This is the third in our series of action strategies for positive leaders. Being a positive leader is a 360 degree responsibility. Every aspect of our lives affects our ability to be a powerful positive leader and if we wish to fully develop our leadership skills we must focus on both our personal and professional lives. This means devoting significant attention to our families and children. Today we are concerned with our relationship with our children. Positive Leaders teach their children how to be positive individuals and how to become Positive Leaders.
Give of yourself to your family. There are very few things in life that can bring as much joy as a happy family. Devote yourself to your family. There are many people in the world who have a limited number of personal possessions but yet experience joy in life because of their family. Put your family at the top of your priority list and make a commitment to family.
Families mean children and our children deserve the absolute best that we have to offer. What our children want and need are not nice things that we can buy for them. There are few possessions that add real meaning to their lives. What our children require are loving, giving, caring, sharing, supportive parents who spend time with them. Parents who pay attention to them, teach them, listen to them, hold out expectations for them, protect them, set boundaries for them, and demand discipline of them. These things are your responsibility. Your children need you to be there for them, to be strong for them. They need the best that you have to offer. Here are just a few things you can do.
Read to your children. Parents who begin reading to their children when they are infants not only establish a pattern of literacy but also create strong emotional bonds. Think about the process of reading to children. It involves spending time with your children in an activity that is emotionally, physically, and intellectually intimate. We hold them on our lap, cuddle up next to them in an easy chair or in bed; we engage their imaginations; the sound of our voice becomes imprinted in their hearts and minds and memories; we share laughter, adventure, and an entire range of emotions.
Play with your children. Get down on the floor and play with them; enter their world. Encourage their imaginations and let them explore new adventures while teaching them that they are safe and secure in your arms. Teach them not to be afraid.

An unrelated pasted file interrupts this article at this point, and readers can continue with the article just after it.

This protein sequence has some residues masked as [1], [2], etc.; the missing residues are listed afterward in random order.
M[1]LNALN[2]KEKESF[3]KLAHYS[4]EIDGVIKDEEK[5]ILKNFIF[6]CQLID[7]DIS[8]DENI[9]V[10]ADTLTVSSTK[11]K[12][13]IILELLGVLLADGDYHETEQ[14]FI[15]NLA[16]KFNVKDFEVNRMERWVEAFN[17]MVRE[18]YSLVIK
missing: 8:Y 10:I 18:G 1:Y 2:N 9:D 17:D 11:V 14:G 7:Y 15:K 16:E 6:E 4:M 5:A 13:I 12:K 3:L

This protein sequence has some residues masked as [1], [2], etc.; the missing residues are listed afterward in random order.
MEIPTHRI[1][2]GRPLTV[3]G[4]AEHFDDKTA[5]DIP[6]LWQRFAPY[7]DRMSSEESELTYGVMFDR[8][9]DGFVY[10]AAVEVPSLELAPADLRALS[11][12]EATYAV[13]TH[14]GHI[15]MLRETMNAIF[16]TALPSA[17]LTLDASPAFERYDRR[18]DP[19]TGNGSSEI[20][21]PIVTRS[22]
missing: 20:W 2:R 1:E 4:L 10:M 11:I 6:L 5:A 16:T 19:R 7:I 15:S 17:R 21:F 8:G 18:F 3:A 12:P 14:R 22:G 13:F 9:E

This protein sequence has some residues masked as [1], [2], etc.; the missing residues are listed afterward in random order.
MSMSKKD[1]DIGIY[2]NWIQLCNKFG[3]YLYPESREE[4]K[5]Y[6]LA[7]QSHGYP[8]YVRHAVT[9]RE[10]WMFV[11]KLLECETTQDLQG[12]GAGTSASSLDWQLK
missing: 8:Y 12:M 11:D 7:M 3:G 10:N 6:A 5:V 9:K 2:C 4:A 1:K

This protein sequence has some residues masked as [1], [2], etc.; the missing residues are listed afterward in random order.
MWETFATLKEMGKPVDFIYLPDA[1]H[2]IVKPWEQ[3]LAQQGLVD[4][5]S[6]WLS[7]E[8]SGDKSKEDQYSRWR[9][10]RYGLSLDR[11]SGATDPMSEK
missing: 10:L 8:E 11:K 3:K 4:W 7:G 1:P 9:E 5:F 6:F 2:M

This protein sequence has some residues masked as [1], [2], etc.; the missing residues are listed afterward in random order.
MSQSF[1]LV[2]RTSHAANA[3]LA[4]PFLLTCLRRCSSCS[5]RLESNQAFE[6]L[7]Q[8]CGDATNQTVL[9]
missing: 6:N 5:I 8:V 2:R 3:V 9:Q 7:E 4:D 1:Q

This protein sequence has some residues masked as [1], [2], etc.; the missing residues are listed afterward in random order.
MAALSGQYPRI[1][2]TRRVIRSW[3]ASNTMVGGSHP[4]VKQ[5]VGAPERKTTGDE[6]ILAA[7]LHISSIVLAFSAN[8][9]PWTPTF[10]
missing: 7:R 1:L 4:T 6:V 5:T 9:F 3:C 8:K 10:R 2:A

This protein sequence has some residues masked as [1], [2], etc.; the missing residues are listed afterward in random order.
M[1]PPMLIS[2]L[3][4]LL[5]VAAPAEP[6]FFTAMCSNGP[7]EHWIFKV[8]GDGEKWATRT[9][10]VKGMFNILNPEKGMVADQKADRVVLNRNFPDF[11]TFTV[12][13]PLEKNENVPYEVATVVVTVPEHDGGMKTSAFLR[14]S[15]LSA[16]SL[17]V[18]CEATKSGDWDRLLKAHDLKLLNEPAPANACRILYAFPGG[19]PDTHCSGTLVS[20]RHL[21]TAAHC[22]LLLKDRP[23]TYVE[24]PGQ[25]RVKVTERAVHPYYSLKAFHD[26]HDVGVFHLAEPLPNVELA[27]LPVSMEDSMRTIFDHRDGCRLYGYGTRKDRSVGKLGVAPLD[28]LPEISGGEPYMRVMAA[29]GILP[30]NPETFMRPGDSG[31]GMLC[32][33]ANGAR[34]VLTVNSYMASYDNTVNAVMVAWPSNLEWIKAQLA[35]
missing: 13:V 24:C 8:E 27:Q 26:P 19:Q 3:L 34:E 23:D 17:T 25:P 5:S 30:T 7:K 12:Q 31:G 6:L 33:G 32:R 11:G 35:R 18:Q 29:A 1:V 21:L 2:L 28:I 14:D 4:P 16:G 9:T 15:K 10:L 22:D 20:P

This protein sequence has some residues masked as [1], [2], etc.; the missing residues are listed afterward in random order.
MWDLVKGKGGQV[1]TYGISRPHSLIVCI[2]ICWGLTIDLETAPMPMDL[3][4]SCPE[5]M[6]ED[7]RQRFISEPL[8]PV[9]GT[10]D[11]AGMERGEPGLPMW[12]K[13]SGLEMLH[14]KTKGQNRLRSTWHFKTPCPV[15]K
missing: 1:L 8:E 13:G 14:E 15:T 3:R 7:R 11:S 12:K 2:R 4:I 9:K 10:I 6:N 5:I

Find time each day. Spend time with your children to make them feel special even if it is only a few moments. Hold them in your lap, have a snack with them, sit down to a meal with them, talk to them. Ask about their day and then truly listen to what they have to say. Take the time to understand the things that are going on in their lives. Teach them that they can share victories and losses, sadness and joy, fears and aspirations with you. Listen empathically. Empathic listening is striving to understand.
Do family things. Go on outings, play games, help with their homework, do house or yard work together, take vacations together. Tell them how special they are and tell them how much you love them. Tell them stories about when they were little. Tell them stories about you when you were a child. Kid around with them and laugh with them, especially when they tease you. Teach them how to laugh at themselves by laughing at yourself.
Give your children the structure of discipline. Set clear guidelines and expectations. Talk about values and about right and wrong. Don’t be afraid to say no and don’t be talked into something you know in your heart isn’t right. If your children throw a tantrum or keep begging for things, be strong for them and stand your ground. Such tantrums truly are a test; they are an attempt on the part of the child to gain control over the situation, inappropriately. Many parents give in to their child during such tantrums because they feel embarrassed that people are watching and passing judgment on them. What young parents do not yet know is that when the rest of us are watching them deal with a child’s acting out, we are not thinking badly of them rather we are thinking, “Been there! Done that!” There is security in clear and definitive boundaries. Your children need you to teach them that they cannot win those types of battles. Teach them how to handle disappointment.
Teach them responsibility. Hold them accountable for their actions. Do not shield your children from the natural consequences of their behavior. Do not bail them out or protect them when they make mistakes, but don’t abandon them either. Teach them how to admit their mistakes and to learn from them. Teach them by example, by honestly admitting your own mistakes. Teach them that mistakes are a natural part of learning, growing, and reaching for ever-higher goals and expectations. Be there for your children. Help them learn that even when they must stand alone that they are never truly alone; that we are with them always, even in their moments of despair.